Laziness means we couldn't be bothered to cook fatty fish or grind flax seed; we'd rather swallow capsules, knowing full well that it's not the same as healthy choice food. Rather than squeeze fresh orange juice, we're happy to take vitamin C tablets and drink OJ, but the research is that OJ has less than a third of vitamin C in your own juice, much less calcium and a whole lot of other beneficial phytochemicals; and is moderately glycemic, read fattening. Interestingly the GI of freshly squeezed orange juice is a whole 10 points lower; that's a lot.

It means buying hummus, loaded with chemicals because it goes off so quickly, when it takes only five minutes to make your own.

I could go on; five minutes to bake your own bread, a ten minute walk in the garden to pick fresh lettuce and parsley, spring onions and sweet basil.

Laziness; 'I don't have the time, or I couldn't be bothered.' Well, plan to spend far more time and money at the doctor and chiropractor, not to mention the pain of joint cartilage that won't heal, and muscles crying out for more omega-3, and angry blood vessels threatening to knock years off your life; that will bother you!

Yes, I'm a health nut; an extremist. It's because I don't like pain in my own body and I'm sad when I see my patients suffering unnecessarily.

A huge step forward would be to buy a little blender and a large packet of flax seed; it's cheap. Add a tablespoon a day to your muesli; and to your children's. They'll behave better with less attention deficit; dinkum, research proves it.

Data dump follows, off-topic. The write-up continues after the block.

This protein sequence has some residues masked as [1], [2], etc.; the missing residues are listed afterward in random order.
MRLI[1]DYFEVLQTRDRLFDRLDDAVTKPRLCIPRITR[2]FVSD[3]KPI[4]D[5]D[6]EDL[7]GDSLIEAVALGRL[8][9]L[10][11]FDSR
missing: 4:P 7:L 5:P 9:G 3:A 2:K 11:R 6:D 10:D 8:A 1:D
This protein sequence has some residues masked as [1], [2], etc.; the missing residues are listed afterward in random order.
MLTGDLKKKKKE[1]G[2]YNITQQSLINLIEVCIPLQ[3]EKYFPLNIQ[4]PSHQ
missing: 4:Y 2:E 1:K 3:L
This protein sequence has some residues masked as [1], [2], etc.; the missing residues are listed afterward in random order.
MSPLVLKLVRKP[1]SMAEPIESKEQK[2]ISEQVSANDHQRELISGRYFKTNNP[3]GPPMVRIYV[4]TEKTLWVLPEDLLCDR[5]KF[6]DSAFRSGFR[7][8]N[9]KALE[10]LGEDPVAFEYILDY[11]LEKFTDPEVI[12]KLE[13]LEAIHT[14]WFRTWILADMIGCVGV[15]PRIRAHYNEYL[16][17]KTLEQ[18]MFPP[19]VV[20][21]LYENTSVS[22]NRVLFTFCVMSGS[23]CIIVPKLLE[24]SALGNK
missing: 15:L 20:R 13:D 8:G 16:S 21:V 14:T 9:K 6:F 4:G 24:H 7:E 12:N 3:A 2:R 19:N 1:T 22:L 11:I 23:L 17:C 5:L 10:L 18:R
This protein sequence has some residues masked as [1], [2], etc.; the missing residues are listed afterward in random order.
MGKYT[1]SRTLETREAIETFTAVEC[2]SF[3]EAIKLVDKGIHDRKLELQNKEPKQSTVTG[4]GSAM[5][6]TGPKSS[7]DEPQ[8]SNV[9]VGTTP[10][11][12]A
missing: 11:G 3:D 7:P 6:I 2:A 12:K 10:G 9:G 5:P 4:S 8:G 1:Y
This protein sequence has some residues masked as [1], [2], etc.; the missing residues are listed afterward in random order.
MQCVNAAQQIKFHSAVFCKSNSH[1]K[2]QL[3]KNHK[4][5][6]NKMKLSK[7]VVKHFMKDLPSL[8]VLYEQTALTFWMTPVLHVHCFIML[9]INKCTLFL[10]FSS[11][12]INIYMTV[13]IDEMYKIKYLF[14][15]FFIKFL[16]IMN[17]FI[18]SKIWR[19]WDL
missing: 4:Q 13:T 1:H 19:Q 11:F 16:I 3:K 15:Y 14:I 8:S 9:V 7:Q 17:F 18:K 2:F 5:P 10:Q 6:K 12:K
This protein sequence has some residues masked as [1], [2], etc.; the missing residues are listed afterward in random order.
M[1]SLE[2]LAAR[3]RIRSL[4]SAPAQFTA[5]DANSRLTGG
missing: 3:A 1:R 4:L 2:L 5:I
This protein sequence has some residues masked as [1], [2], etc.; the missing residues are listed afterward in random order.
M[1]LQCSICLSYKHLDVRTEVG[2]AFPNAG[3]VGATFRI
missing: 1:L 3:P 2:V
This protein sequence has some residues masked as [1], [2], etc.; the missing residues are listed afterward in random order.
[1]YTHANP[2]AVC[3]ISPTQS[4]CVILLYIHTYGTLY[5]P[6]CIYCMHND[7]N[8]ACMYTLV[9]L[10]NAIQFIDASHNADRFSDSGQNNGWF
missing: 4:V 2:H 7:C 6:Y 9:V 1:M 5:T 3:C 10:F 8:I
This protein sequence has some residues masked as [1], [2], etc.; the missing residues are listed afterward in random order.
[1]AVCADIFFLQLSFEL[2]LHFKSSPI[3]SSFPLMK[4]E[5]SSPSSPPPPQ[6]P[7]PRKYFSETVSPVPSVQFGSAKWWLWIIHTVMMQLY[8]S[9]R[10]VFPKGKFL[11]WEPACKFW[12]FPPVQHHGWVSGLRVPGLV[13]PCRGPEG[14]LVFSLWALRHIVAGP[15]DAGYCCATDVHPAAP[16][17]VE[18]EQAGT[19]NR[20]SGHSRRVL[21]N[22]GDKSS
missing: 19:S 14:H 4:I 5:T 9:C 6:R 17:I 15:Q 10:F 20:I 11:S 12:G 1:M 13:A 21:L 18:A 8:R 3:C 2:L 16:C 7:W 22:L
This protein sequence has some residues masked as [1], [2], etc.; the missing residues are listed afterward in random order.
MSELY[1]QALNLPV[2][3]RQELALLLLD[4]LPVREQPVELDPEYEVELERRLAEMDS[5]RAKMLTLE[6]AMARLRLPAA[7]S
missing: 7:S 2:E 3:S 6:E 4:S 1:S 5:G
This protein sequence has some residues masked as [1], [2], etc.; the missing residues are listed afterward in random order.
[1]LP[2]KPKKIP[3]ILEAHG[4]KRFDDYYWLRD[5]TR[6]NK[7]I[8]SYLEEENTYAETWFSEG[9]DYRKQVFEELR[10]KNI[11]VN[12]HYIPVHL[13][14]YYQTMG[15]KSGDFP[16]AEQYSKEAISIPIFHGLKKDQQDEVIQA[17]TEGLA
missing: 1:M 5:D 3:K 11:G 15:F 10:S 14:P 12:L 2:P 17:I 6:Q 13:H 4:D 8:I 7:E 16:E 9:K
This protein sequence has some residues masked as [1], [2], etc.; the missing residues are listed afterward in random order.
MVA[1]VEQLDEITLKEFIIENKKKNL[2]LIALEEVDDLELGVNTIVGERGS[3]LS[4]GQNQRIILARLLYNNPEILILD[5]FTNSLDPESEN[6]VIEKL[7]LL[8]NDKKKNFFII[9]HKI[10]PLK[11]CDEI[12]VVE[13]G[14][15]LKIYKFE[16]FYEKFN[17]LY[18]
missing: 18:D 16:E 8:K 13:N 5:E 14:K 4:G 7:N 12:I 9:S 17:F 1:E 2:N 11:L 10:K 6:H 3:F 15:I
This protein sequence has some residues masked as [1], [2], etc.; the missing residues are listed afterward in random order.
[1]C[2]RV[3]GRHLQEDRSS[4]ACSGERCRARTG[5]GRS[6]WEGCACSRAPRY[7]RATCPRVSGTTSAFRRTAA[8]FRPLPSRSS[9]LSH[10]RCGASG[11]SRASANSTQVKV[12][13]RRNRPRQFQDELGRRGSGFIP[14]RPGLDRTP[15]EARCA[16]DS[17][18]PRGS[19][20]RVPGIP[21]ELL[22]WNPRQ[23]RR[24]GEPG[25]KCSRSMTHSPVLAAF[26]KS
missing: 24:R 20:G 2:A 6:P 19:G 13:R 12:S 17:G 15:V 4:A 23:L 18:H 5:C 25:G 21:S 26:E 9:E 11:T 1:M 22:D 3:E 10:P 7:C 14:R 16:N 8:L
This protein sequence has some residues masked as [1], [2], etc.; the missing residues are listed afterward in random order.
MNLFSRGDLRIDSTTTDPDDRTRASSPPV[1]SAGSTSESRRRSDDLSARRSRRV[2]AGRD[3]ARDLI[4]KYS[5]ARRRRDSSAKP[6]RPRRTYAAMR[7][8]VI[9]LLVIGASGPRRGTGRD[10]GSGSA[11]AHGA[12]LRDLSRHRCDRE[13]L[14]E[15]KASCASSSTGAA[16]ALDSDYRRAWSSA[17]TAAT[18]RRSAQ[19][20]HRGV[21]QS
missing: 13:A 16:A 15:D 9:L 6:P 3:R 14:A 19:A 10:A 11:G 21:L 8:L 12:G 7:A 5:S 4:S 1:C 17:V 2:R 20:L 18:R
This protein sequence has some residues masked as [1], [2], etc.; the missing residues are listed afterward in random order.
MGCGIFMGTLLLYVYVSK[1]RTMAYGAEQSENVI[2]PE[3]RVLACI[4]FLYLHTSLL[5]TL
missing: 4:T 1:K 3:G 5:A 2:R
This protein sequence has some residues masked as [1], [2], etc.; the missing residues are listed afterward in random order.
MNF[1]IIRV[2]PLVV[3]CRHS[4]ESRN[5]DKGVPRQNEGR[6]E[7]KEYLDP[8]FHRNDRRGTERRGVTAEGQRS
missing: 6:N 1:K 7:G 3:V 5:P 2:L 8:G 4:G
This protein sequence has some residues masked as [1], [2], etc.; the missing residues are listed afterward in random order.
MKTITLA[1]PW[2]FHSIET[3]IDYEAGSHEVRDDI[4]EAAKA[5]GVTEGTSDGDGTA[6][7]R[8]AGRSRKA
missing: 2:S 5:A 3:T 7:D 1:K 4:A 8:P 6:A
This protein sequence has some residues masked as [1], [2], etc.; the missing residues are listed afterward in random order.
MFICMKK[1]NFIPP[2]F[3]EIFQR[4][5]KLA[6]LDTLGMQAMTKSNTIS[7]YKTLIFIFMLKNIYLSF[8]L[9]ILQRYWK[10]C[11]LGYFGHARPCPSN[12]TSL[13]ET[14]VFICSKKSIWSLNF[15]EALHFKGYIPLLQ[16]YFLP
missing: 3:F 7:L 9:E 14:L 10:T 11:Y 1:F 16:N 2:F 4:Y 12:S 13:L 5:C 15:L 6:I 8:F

Mrs B and I talked about bread making; she bought a breadmachine, asked me for a lesson and is now making her own loaf, using healthy flour, and no chemicals. Our low GI bread is full of interesting goodies that lower the glycemic index significantly, read make it less fattening.

Toto's Africa

Mrs B could even now use her fingers to perform in the Angel City Chorale rendering of Toto's Africa; take five, this is stunning and not to be missed.

Age is a work of art

"Youth is the gift of nature, but age is a work of art."
         Garson Kanin

One of the things I love about chiropractic is the time it creates whilst working on a neck, or a hand, to find out what makes people tick. Whilst they come to you for healing of their aches and pains, sometimes you are the one who receives inspiration. Mrs B is indeed one of those persons who is a work of art in the making, with only a few deft blows with the hammer and chisel left to finish the masterpiece.

"David" by Mary Hoffman

For those who love to read as I do, Mary Hoffman tells the tale of Michelangelo's creation of David in an inspiring and beautiful way; the best book I've read in the last few months.

The statue is an inspiration to every chiropractor; google it.

She's a much better writer than Bernard Preston, I fear, but if you are looking for inspiring chiropractic reading, you'll enjoy Stones in my Clog too. Download it instantly onto your Kindle or tablet. It's cheap, but a rich book, I think!

That's it for this, the first month in 2016. My new year's resolution is to send out more of these newsletters. May I have the temerity to suggest yours could be to purchase a packet of flax seeds and a little blender? Spin enough for three days, and keep it in the fridge; it takes about 15 seconds. Make your own bread?

Till next month, then... yours in better health.

Barrie Lewis DC and Bernard Preston DC!

PS. Feel free to forward this to family and friends, your chiropractor and even your medical doctor! You can support this site by purchasing one of Bernard Preston's chiropractic books. Dirt cheap on you Kindle, tablet or smartphone.